Aug 27, 2012
The Re-birth of the Mccarren Park Pool Started with One Woman: Noémie Lafrance
You know how one human year is like seven dog years? Well, one human year is like one million Williamsburg years. So, the year 2005? In Williamsburg years? That’s when dinosaurs roamed the earth. Dinosaurs wearing, like, truckers’ hats. It was a long time ago. And yet, way way wayyyy back then, one woman saw a graffiti-ridden, garbage strewn pit and decided to make it something better, something beautiful.
That woman, Noémie Lafrance, is why McCarren Park Pool exists in its current state and why, barring the errant piece of poop floating by, we get to enjoy another public pool in Brooklyn all summer long.
The Wall Street Journal reports on one of the first people to see the potential in the derelict space that in now full of highly chlorinated water and covertly back-flipping teenagers. Noémie Lafrance tells the WSJ how, in late 2004, she “approached the office of the Brooklyn Parks Commissioner, who at the time was Julius Spiegel, about using the site for a new dance work. According to the Parks Department, community lobbying for the renovation was strong, and a task force was working on ideas.”
However, nothing was actually being done at that point, so when Ms. Lafrance “brought her specific idea and asked permission to use the dry pool, the response was that the site was in such poor condition that the public could not be allowed in before a long list of repairs was accomplished.” Rather than accepting the situation and waiting for the city to clean up the site, Ms. Lafrance used a to-do list provided by the city and started negotiating on how best to fix up the space. At the same time “the huge concert promoter Live Nation, hoping to present concerts at the pool, put $200,000 toward the clean-up.”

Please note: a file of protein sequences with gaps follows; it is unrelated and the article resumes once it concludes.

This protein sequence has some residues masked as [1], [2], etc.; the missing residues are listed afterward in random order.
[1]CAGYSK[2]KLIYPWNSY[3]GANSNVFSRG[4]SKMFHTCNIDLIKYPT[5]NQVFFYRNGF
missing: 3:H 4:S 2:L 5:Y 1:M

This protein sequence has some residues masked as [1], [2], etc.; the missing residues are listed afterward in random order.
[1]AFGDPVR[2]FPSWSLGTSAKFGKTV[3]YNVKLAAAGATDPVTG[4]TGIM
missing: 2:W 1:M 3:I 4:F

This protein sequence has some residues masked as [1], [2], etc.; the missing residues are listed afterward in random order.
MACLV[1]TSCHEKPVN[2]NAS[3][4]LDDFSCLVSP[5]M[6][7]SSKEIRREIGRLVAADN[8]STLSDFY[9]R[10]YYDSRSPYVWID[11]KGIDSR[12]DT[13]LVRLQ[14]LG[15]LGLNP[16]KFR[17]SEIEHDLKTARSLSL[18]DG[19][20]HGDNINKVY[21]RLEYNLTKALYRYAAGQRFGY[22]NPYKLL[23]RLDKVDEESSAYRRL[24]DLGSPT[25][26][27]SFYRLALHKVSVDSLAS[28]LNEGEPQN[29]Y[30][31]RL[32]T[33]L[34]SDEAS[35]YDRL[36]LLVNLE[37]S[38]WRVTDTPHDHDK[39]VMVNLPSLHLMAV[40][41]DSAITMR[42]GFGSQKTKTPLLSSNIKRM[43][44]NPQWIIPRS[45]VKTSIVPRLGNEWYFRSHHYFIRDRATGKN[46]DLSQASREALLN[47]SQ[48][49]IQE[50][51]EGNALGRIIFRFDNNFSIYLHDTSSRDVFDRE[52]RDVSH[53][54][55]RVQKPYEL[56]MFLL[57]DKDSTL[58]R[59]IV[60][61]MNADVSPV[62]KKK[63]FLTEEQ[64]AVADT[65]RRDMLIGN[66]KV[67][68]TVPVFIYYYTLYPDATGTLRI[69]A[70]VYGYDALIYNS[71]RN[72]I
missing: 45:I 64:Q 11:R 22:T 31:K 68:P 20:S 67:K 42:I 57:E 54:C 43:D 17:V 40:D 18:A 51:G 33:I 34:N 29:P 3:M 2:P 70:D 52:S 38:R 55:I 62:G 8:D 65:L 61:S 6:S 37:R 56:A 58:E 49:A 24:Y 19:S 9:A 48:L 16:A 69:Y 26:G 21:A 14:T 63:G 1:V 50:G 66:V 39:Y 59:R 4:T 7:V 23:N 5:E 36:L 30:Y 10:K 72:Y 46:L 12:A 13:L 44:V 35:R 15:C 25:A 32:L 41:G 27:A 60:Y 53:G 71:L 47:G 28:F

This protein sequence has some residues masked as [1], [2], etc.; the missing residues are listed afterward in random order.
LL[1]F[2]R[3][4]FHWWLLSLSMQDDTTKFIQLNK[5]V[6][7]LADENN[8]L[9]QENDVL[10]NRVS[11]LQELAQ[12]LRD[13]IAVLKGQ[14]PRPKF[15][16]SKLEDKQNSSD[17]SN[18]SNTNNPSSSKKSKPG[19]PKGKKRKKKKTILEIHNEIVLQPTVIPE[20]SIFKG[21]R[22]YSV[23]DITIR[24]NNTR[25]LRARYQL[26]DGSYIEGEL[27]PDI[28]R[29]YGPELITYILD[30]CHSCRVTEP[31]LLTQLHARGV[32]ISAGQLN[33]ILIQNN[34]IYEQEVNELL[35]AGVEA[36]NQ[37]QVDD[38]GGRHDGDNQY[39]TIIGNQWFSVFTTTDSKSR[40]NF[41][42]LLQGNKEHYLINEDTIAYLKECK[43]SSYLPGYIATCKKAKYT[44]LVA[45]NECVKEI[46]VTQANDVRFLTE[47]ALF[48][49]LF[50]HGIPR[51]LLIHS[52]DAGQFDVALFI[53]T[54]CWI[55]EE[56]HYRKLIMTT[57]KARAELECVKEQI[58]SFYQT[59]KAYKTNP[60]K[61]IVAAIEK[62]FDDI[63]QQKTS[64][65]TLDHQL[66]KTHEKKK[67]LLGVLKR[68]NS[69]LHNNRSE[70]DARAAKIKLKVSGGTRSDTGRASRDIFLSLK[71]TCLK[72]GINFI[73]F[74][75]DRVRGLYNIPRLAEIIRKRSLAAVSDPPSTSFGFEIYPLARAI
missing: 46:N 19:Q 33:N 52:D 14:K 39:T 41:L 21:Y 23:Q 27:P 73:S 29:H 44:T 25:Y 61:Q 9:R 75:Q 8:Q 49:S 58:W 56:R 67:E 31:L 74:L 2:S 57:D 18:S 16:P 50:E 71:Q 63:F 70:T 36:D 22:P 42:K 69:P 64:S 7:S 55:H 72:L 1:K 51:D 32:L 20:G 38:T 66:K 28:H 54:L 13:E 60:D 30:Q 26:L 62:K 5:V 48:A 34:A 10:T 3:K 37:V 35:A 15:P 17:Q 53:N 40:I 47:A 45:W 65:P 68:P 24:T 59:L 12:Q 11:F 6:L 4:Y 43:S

In September of 2005, Ms. Lafrance’s presented a three-week run of the dance performance “Agora.” This was the first time the space had been used in 21 years. By 2006, Live Nation had begun its more high profile events and the rest is what we call HISTORY.
Although Ms. Lafrance is not opposed to the current state of McCarren Park Pool, she sounded a bit bittersweet when talking about the fate of those—usually artists or other innovators—who recognize the beauty and potential in a space before being pushed aside for something more commercial. Ms. Lafrance told the Journal, “Everybody talks about making the city better, but when we do that, there’s no support. You feel like no matter how big of a gesture you might have made, you still need to start over from zero tomorrow.”
It’s hard out there for a trailblazer.
Follow Kristin Iversen on twitter @kmiversen
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